The art and science of engaging students

As part of the University of Victoria’s commitment to maintaining and enhancing the quality of teaching and learning in undergraduate programs, first- and fourth-year students were asked to participate in the National Survey of Student Engagement (NSSE) in 2006 for the first time.

The NSSE survey measures the extent to which students engage in effective educational practices related to academic learning, personal development, student satisfaction, retention and completion. Student engagement is a key predictor of student learning and success, and can be used as an overall measure of educational quality.

Approximately 60,000 students from 31 Canadian universities and 270,000 students from 526 American institutions responded to the survey. At UVic, 4,940 first-year and fourth-year students were randomly selected to participate, with 2,635 completing the online survey.

The participation rate of UVic students (53 per cent) in the survey was higher than the average for students at similar Canadian universities (43 per cent). The level of student engagement at UVic was comparable to that at other Canadian universities, and fourth-year students were typically more engaged in their studies than first-year students.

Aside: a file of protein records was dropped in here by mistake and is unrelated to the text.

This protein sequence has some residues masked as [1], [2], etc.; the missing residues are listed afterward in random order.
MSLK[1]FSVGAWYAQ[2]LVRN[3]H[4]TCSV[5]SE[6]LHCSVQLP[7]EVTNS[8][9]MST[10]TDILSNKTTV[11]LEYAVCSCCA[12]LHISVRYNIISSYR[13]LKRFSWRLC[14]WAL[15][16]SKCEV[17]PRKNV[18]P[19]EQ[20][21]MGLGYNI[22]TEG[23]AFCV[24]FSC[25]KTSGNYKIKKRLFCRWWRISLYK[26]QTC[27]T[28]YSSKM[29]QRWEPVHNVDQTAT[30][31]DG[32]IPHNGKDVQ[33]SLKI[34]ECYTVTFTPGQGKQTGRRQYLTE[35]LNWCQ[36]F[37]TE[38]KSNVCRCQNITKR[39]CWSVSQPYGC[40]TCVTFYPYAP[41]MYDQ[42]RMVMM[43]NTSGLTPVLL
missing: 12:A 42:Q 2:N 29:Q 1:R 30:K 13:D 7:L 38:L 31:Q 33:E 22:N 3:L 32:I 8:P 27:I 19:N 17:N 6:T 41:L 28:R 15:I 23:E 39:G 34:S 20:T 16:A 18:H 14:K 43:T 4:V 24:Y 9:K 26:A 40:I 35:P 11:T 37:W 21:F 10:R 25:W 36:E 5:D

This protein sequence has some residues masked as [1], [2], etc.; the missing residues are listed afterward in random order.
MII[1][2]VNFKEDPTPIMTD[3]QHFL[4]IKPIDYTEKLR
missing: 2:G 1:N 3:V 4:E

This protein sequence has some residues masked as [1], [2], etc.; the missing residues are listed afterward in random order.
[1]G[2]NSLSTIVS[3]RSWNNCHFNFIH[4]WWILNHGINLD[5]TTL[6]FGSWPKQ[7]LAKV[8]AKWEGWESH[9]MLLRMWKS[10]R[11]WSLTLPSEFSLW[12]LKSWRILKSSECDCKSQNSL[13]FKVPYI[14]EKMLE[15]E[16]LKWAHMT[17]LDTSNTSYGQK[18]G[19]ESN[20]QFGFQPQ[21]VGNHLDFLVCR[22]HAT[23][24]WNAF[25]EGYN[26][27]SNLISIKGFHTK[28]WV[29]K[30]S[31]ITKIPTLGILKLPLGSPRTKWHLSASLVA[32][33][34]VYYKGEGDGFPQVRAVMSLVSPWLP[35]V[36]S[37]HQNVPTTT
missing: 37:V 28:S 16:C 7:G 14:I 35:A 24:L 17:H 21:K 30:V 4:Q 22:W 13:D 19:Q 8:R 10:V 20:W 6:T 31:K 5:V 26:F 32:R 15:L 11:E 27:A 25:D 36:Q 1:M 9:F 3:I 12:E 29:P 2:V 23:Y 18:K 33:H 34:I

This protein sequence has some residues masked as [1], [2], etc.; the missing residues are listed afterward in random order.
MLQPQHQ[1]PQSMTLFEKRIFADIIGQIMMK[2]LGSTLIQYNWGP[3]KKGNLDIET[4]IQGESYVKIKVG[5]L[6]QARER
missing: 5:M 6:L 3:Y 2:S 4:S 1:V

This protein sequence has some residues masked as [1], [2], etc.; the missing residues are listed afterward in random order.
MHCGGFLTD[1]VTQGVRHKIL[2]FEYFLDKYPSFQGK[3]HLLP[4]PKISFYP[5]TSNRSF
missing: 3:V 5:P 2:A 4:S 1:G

In addition to student engagement questions, the NSSE survey asked students to evaluate their overall educational experiences. Eighty-six per cent of UVic students felt their entire educational experience was “excellent or good.” Eighty-seven per cent would “definitely or probably choose UVic again if starting over.”

The NSSE data will be used to inform university and academic planning and to enhance the quality of students’ classroom experiences. Several objectives in UVic’s strategic plan, such as broadening students’ experiences through experiential learning and community engagement, are grounded in the concept of student engagement.

“The results of this and other surveys show that we do provide a challenging and engaging educational environment and that our students appreciate their experience here—but also that there is room for improvement and many opportunities to further enhance our students’ experience,” says Vice-President Academic and Provost Jamie Cassels. “A number of new initiatives to address student engagement are already underway at the university through the Learning and Teaching Centre and in the faculties. Over the next year we’ll be exploring a variety of initiatives to deliver on our strategic plan’s commitment to provide the highest quality education for our students, and we’ll continue to use the NSSE survey to measure our progress.”

To view the complete report of the 2006 NSSE survey online, visit http://www.inst.uvic.ca/surveys.html.

   
 
 
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